Education and Human Sciences, College of (CEHS)


First Advisor

Dr. Kristy Weissling

Second Advisor

Dr. Sue Kemp

Third Advisor

Dr. Matthew Lambert

Date of this Version

Summer 7-2021


Reddel, M.C. (2021). Belonging: a mixed-methods analysis of communication coaching workshops on participation and self-esteem for international students with non-native accents at the University of Nebraska-Lincoln. [Master’s thesis, University of Nebraska-Lincoln]. Digital Commons at the University of Nebraska-Lincoln.


A THESIS Presented to the Faculty of The Graduate College at the University of Nebraska In Partial Fulfillment of Requirements For the Degree of Master of Science, Major: Speech-Language Pathology and Audiology, Under the Supervision of Professor Kristy Weissling. Lincoln, Nebraska: July, 2021

Copyright © 2021 Michaela Reddel


The current study explored survey results of 17 participants who were international students with accents at the University of Nebraska-Lincoln. These participants participated in a communication workshop hosted by the researcher who is a Speech-Language Pathology graduate student. The Acculturation Model (Berry, 1997), the work by Dai and Chen (2014) in Intercultural Communication Competence, and evidence-based practices from the field of Speech-Language Pathology informed the creation of this study and the workshops. The workshops were designed for participants to learn various communication strategies with the purpose of increasing communication participation and self-esteem. The goal of increasing these two constructs was to achieve a communication level where they felt successful by providing them with tools and instruction to promote their success. A waitlist randomized control with mixed methods outcome was used to evaluate the effectiveness of the workshop in changing communication participation and self-esteem as measured by the Communication Participation Short Form (CPIB-10) (Baylor et al., 2013) and the Rosenberg Self-Esteem Scale (Rosenberg, 2015). In addition, qualitative data was collected through a set of six open-ended written narrative questions which focused on measuring communication participation or self-esteem. The qualitative results of this study indicated that voluntary participation in the Communication Workshop increased international students’ communication participation and self-esteem. Quantitatively however, various analyses revealed the effect of the Communication Workshop appeared to be statistically insignificant when the two groups differences in means were compared to each other. However, analyses of individual group differences in means revealed a moderate to large effect sizes between the pre-test and post-test for both groups were noted. Participants did not become more involved with clubs and social groups on campus, however, many attributed this to the unprecedented conditions of the COVID-19 pandemic and/or condensed summer semester timeframe. The implications of these findings are discussed, along with the limitations, recommendations, and future direction of Communication Workshops in higher education.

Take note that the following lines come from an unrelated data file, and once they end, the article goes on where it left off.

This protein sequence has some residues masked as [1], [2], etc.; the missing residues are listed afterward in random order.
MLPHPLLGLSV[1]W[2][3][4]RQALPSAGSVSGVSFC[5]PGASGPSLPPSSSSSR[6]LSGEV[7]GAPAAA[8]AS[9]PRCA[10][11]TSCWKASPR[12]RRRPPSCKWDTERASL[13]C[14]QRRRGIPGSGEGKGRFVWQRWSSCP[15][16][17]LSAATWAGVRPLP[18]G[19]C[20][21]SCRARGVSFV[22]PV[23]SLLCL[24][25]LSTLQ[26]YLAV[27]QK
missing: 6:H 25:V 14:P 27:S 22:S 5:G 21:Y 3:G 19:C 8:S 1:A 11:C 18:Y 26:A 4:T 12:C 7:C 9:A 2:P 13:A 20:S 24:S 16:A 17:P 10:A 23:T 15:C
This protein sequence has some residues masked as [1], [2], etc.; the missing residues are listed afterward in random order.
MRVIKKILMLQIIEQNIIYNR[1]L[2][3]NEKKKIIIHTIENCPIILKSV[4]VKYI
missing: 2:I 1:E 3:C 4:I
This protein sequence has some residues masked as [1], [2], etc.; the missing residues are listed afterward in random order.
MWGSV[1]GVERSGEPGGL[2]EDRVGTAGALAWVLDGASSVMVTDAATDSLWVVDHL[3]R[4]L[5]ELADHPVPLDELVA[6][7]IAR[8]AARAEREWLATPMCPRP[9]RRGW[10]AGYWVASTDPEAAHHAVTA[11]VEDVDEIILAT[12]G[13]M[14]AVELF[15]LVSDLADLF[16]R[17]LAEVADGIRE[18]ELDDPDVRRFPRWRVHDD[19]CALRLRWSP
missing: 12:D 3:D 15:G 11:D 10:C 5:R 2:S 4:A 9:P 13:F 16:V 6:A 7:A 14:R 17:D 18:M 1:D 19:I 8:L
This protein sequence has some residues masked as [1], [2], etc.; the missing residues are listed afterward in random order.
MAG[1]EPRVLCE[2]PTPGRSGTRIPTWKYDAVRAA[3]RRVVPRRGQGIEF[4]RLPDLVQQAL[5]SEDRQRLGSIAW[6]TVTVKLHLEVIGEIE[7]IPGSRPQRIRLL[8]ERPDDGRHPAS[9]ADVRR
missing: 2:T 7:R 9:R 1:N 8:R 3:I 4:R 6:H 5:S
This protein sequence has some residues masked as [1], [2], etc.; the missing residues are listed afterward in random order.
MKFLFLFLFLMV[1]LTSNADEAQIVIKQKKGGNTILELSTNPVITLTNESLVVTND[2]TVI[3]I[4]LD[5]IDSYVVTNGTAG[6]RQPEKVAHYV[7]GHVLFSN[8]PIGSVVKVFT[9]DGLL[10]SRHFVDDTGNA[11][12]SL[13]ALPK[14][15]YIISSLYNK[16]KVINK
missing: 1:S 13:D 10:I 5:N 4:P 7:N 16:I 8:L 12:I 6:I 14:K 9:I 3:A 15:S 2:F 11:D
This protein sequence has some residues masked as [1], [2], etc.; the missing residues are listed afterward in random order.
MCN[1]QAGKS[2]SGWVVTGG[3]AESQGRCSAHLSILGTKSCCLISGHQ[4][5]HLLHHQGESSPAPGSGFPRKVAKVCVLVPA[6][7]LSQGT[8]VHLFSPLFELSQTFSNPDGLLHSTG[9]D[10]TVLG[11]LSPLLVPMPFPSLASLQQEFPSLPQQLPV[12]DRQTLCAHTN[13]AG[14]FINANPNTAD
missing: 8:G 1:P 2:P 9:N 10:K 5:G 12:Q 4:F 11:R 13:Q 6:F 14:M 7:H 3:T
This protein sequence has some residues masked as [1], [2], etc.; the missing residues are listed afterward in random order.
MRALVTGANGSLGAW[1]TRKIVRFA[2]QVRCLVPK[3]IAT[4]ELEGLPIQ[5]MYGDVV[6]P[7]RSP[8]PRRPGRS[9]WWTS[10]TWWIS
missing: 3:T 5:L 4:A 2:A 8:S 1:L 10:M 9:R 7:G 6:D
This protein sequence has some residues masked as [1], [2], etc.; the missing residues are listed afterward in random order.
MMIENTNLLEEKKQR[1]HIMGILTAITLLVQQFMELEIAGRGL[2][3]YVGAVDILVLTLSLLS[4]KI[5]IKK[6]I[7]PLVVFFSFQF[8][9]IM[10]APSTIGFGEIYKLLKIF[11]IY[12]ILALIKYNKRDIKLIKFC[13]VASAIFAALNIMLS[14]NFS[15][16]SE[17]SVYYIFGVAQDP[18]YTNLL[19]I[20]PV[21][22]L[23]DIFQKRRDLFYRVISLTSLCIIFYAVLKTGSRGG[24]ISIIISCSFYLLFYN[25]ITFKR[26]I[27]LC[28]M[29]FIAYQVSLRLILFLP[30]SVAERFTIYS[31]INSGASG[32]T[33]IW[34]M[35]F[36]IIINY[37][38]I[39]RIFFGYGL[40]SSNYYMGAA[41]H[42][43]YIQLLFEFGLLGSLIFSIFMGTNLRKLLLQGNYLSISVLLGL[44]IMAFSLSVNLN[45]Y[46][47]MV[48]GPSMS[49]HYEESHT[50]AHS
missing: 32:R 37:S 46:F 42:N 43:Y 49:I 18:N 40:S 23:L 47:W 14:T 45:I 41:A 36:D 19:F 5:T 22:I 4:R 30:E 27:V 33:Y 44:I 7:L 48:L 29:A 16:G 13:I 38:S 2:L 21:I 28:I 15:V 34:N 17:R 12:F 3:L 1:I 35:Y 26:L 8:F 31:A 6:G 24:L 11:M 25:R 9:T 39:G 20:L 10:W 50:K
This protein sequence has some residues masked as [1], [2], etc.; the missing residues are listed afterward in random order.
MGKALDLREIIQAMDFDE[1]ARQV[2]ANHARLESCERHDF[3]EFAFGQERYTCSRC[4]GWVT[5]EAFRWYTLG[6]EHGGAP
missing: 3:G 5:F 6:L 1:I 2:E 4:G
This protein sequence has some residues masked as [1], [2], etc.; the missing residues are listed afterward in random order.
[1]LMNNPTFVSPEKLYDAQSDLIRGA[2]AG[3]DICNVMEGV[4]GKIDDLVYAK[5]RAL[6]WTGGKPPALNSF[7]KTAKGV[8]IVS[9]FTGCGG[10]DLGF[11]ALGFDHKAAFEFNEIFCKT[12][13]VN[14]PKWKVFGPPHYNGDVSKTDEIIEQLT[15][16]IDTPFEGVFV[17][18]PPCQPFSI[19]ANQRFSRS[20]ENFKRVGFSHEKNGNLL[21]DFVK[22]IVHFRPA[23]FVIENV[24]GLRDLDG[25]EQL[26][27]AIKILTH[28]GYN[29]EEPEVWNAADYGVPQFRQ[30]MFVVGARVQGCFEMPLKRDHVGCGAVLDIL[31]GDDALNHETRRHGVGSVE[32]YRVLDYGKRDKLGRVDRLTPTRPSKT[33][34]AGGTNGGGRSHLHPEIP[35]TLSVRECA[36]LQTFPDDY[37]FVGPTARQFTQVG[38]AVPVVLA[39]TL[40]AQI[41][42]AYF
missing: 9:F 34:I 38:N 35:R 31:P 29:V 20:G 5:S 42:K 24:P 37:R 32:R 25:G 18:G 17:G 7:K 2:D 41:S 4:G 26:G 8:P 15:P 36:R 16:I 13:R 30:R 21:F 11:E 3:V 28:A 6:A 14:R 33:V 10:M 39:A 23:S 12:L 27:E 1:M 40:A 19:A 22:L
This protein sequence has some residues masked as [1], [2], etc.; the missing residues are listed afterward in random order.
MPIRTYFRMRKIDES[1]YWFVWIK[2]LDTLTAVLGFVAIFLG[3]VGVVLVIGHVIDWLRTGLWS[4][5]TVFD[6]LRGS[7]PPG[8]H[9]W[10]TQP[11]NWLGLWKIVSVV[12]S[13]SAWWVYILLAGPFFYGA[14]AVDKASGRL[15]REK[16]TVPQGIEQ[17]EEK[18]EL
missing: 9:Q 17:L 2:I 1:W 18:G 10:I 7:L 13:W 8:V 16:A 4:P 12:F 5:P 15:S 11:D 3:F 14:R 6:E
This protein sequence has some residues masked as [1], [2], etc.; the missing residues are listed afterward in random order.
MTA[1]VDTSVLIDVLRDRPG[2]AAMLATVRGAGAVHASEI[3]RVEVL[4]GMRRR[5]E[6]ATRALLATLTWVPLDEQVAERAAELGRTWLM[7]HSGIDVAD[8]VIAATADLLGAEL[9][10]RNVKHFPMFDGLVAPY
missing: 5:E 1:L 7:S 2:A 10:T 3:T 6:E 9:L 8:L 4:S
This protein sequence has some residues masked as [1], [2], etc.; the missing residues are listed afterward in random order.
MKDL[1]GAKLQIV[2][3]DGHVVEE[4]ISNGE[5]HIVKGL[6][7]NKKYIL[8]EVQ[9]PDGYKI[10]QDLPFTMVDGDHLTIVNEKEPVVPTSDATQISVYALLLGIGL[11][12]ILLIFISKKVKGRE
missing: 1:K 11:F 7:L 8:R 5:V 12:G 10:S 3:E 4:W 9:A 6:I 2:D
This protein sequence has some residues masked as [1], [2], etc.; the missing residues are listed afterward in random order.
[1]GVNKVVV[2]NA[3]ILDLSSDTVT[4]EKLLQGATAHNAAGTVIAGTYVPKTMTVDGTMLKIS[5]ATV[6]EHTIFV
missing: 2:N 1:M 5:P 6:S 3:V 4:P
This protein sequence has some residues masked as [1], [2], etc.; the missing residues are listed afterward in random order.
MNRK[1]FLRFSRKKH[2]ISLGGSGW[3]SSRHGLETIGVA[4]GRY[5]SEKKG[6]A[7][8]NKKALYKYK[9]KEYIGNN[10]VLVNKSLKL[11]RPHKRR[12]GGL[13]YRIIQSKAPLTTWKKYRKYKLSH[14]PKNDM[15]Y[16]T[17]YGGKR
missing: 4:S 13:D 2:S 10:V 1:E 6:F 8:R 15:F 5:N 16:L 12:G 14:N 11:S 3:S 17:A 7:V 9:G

Advisor: Kristy Weissling